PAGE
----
The situation was looking dire Friday night for the people and more than 100 animals trapped inside a rapidly flooding North Carolina animal shelter in the wake of Hurricane Florence.

UPDATE: Shelter manager Cassandra Tupaj just told me the shelter is waiting on additional dog crates to complete the rescue: #Florence #ncwx

— Abbie Bennett (@AbbieRBennett) September 15, 2018

At around 7:30 p.m., Carteret County Humane Society shelter manager Cassandra Tupaj told The News & Observer that three staff members, 43 dogs and 80 cats were stuck on the top floor of the Newport shelter’s building, boxed in by rising waters. According to USA Today, there were also around 15 hens and roosters trapped in another location inside the facility.

“Roads are flooded around,” Tupaj told local news station 11 Alive, adding that rescuers would likely need boats to reach them. She said the building was already in need of repair before the storm hit, and she feared the roof over the dog kennels was in danger of collapsing in the intense rain.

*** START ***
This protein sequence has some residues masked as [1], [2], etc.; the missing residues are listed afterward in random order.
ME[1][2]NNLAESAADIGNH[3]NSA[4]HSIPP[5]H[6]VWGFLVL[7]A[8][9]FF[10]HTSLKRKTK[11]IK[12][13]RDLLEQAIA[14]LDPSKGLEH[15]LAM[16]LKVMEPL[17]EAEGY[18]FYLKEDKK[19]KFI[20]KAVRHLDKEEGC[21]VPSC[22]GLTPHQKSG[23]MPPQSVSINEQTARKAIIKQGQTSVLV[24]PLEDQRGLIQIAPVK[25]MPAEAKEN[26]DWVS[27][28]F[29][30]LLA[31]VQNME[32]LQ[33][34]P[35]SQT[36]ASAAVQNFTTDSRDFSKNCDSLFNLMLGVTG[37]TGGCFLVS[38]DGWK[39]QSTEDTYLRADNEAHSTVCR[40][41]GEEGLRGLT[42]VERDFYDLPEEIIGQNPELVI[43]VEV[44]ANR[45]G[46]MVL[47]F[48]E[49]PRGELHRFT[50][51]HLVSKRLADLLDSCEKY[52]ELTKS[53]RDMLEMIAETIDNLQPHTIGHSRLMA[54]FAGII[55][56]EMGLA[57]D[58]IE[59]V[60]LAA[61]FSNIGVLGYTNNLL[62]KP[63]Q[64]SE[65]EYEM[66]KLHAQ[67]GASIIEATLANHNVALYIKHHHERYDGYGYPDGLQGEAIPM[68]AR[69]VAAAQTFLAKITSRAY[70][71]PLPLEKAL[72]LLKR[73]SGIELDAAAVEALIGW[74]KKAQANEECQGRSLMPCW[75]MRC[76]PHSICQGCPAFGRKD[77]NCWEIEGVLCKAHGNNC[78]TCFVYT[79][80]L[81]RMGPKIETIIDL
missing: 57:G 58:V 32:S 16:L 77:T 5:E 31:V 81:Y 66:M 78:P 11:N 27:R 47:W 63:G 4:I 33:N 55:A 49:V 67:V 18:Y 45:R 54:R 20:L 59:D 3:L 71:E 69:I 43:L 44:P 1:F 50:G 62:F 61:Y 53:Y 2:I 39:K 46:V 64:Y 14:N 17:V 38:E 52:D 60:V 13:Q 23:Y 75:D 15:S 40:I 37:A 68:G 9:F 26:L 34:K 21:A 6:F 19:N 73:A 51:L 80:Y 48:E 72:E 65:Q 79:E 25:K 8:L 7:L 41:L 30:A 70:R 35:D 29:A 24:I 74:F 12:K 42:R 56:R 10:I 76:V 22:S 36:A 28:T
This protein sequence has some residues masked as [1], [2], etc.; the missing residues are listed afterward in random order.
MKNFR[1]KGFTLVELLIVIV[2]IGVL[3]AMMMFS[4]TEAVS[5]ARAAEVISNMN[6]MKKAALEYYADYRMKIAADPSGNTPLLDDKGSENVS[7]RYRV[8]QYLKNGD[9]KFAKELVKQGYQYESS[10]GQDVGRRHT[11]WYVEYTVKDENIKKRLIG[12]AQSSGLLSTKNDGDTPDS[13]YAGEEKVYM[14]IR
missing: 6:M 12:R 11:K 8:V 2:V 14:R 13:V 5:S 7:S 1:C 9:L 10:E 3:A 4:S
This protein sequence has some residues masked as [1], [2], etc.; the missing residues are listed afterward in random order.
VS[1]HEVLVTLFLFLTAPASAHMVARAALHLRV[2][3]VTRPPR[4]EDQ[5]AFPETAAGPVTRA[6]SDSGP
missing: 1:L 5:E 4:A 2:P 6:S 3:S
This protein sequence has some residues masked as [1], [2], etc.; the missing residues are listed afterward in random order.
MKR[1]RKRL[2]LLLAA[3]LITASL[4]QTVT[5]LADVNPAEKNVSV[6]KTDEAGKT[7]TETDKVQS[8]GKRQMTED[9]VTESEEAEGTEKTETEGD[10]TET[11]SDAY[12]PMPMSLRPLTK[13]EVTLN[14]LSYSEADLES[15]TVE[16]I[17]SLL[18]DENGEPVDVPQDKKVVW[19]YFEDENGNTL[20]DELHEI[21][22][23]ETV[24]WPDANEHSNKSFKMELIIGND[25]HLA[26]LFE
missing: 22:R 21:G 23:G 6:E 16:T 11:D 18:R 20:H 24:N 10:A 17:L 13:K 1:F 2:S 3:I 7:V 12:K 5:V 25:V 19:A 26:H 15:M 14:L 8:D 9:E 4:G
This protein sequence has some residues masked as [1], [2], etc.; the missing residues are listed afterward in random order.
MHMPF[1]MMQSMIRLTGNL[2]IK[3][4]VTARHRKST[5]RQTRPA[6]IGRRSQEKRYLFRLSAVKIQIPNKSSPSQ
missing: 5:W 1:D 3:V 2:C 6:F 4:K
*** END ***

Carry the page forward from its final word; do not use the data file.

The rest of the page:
Enter Cajun Navy Relief ― often referred to as simply “the Cajun Navy” ― a volunteer rescue group originating in Louisiana that’s often the first on the scene with their personal boats and equipment during natural disasters like hurricanes and floods.

Cajun Navy Relief spokesman Josh Richard confirmed to HuffPost that volunteers with the group were able to rescue the animals inside the shelter. All of the people inside escaped as well, though it was not immediately clear whether Cajun Navy rescued them or they got out in some other way.

Yes we can confirm the shelter has been evacuated and the animals have been transported to a local animal rescue

— CajunNavyRelief (@CajunNavyRelief) September 15, 2018

Tupaj confirmed to the News & Observer at noon on Saturday that the animals were “all OK.” It was not clear where the animals were being relocated, and the Carteret County Humane Society did not immediately return a request for comment from HuffPost.

This story has been updated to include the town where the shelter is located.

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